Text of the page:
I had pizza delivered to a crime scene once. A computer engineer had bludgeoned and stabbed his wife and 12-year-old son to death and then slashed his own throat.
A group of us reporters stood at the edge of the cordoned-off street for hours, waiting for the police to come out and tell us what was going on. We’d already run the plates of the cars in the driveway and figured out who the occupants of the house were, and knew that the man who lived there had co-invented a famous video game. But we needed confirmation that he was the killer before we filed our stories.
It was way past dinnertime and we decided to call for food. Thirty minutes later, a car zipped past the satellite news trucks and stopped. A kid with a funny delivery hat got out, stood for a few minutes gawking past the yellow tape at the rows of police cars and the coroner’s vans, handed us our boxes of pizza, and left. We sat on the sidewalk and ate, while just a few yards away investigators and a forensic team tried to piece together the dead people’s lives.
We did a lot of things like that.
I never covered a murder trial where there wasn’t some kind of reporters’ betting pool. A pool on who would be the jury foreman. A pool on when the jury would return with its verdict. A pool on what that verdict would be. A pool on whether 12 jurors would unanimously vote to send the defendant to death. There was always money involved. Not a lot because we didn’t have a lot, but we liked stakes.
Sometimes even the families of the victims would find out about the pools and participate. Weird, right? But then again, maybe not so strange. The trials were brutal: sometimes tedious, sometimes horrifically graphic, sometimes so heartbreaking they destroyed your faith in humanity. The betting took us to an imaginary Vegas and away from our work.
Gallows humor, some would call it. Hell, it was just plain survival. Days and weeks and months of testimony so depressing my editor once asked, “Doesn’t it make you want to kill yourself?” Not kill myself, but quit and stay home and write romance novels, which I eventually did.
One of the first rules of the job was to never, ever get emotionally involved. Don’t get too close to the victims, to their families. Or to the defendants, who regularly called me collect from jail to profess their innocence. Each one had a sob story that would punch me in the gut if I allowed it to.
That was the thing—I wanted to know their pain for the pages of my newspaper, but I didn’t want to feel it. I worked in a courthouse full of pain, and to be a good reporter I had to compartmentalize.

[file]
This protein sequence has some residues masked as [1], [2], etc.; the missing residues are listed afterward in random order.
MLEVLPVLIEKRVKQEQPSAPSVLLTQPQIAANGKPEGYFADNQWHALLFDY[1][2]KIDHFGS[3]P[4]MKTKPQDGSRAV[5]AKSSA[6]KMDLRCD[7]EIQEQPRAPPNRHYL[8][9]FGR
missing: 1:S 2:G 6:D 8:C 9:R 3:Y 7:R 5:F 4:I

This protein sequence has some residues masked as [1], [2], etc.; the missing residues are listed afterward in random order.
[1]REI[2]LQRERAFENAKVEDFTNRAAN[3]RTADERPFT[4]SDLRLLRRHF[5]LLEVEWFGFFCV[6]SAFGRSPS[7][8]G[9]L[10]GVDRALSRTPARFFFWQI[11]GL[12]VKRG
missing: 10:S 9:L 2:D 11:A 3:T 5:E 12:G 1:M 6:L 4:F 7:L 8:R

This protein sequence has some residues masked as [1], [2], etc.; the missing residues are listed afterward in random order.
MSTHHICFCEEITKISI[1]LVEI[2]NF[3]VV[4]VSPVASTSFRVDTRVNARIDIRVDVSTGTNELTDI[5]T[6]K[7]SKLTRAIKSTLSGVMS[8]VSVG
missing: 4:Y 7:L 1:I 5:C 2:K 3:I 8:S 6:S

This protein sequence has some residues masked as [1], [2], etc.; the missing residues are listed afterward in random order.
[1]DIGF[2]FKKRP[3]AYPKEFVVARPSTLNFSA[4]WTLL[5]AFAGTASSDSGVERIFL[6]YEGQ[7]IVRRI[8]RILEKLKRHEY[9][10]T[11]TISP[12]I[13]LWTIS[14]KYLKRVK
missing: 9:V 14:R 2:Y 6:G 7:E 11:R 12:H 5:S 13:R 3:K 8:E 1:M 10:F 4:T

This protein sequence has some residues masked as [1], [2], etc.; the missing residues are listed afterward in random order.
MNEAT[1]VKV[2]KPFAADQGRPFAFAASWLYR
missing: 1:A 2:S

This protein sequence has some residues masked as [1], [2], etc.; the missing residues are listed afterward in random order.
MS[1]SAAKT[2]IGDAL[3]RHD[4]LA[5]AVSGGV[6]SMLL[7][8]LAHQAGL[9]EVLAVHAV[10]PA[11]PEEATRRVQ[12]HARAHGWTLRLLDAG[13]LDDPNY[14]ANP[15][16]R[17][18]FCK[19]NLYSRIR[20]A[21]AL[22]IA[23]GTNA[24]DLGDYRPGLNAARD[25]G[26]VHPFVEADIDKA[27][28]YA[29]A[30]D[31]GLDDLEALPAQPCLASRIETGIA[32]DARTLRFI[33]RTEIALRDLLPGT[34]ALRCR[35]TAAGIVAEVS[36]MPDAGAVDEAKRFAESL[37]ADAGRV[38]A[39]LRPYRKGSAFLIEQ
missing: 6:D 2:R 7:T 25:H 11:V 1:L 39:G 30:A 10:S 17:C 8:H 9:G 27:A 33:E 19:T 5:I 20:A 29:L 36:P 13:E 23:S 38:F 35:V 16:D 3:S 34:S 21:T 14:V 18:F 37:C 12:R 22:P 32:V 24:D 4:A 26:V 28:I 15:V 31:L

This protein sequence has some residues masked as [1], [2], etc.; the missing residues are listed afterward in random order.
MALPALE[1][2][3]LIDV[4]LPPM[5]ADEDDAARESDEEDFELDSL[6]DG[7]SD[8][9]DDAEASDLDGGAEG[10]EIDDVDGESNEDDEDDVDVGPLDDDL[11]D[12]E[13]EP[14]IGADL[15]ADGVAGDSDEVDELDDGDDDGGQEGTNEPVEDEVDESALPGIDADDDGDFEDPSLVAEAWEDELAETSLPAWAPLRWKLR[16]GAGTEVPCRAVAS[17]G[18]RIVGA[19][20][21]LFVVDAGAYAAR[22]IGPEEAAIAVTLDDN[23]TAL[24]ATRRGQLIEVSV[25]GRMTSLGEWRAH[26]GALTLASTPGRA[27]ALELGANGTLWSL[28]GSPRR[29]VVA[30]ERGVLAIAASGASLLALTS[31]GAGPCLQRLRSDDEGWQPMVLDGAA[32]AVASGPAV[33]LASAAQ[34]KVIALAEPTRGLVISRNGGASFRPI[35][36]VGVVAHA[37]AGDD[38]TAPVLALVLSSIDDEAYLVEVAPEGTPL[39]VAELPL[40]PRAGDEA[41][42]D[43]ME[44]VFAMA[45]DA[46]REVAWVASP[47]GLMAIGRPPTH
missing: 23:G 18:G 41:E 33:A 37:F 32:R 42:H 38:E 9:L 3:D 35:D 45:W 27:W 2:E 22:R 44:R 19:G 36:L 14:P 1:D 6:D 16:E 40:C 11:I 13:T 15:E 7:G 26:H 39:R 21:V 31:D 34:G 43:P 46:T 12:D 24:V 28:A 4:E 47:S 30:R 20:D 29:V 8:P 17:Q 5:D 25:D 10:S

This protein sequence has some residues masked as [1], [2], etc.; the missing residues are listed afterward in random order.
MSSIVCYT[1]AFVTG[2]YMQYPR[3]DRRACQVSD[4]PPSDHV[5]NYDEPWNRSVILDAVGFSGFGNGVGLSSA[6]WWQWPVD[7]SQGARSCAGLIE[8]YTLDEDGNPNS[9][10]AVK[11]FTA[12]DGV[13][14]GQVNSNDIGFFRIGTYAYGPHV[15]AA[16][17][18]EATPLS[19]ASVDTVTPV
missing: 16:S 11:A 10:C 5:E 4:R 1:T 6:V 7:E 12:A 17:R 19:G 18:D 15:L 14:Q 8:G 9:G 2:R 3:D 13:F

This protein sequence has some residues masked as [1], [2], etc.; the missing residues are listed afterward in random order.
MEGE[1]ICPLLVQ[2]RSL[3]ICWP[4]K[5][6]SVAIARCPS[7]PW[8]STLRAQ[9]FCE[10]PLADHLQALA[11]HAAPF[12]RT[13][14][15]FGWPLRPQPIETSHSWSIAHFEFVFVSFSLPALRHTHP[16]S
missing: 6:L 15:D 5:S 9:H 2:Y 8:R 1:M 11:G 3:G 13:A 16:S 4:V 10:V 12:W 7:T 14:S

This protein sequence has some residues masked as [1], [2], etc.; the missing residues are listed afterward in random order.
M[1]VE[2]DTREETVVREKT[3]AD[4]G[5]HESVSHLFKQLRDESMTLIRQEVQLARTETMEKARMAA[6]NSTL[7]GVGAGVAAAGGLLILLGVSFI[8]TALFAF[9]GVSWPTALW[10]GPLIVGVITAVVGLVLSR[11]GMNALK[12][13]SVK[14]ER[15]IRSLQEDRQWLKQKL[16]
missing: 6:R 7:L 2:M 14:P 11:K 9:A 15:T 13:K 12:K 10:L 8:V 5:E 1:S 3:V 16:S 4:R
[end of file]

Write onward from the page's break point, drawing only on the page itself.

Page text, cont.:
Like the time a press room full of crime reporters joked that I had been the impetus for a cop’s recent suicide. I joined the chorus of laughter. “Good one,” I said. But secretly I despaired at the notion that a series of articles I had written, outing him as the lead suspect in his wife’s murder, had driven the man to take his life.
“You’re not that important,” my husband assured me.
But to this day I still have guilt.
Then there was the white-haired lady with the bluest eyes I’d ever seen. I let her get under my skin even after vowing to maintain objectivity at all costs. Her husband, a car salesman, had been gunned down in their doorway after filing a class-action suit against his employer, alleging that he had withheld commissions. The boss, a wannabe gangster who owned a string of car dealerships with his parents, had hired a hit man. Eventually, after a lengthy investigation, the FBI and the sheriff’s department nabbed him.
The trial was long and emotional. Throughout, I tried to keep a professional distance. But something about the family of the blue-eyed lady sucked me in. They were colorful and kind and so warm that even the stoic bailiffs couldn’t resist them.
The victim’s son was a professional gambler who offered to teach me how to play poker like a pro. Tempted though I was, I politely declined. But when his wife invited me to a lunch she was throwing at her home for everyone involved in the case, I went, convincing myself that I might glean something good for a future story. There was also morbid curiosity involved—this was the very house where the shooting had taken place.
I expected it to be a somber affair, since the guests included an assistant U.S. attorney, a couple of FBI agents, and a few sheriff’s deputies, not to mention the still-grieving family. Instead, they told off-color jokes about the killer and his bevy of blond “bimbos” who came to the courthouse every day.
The blue-eyed widow laughed until she cried. To this day I wonder whether the law enforcement agents, who had become smitten with her just as I had, were making cathartic jokes to salve her anguish or their own. It was the sort of case that left scars.
Which brings me to my second rule: There is no crying for newswomen. It’s strictly forbidden. Not only does it show weakness, it’s considered unprofessional; or worse, pandering to curry favor. Remember that scene in Broadcast News where William Hurt’s character intentionally cries for the camera? Viewers are left with a sudden urge to bathe.
Yet, years ago, I cried until the well ran dry. It was at a press conference. An eight-year-old girl had gone missing, snatched right off the street by a stranger. Jaded reporter that I was, I knew her chances for survival were next to nil. But this little girl beat the odds. She’d escaped the shackles of her pedophile captor and run to safety. As the authorities told of her harrowing escape, I hid behind the broad back of a photographer and wept.
As a tough newswoman, I’m not sure what is harder to admit—that I broke down or that I ate pizza at a crime scene.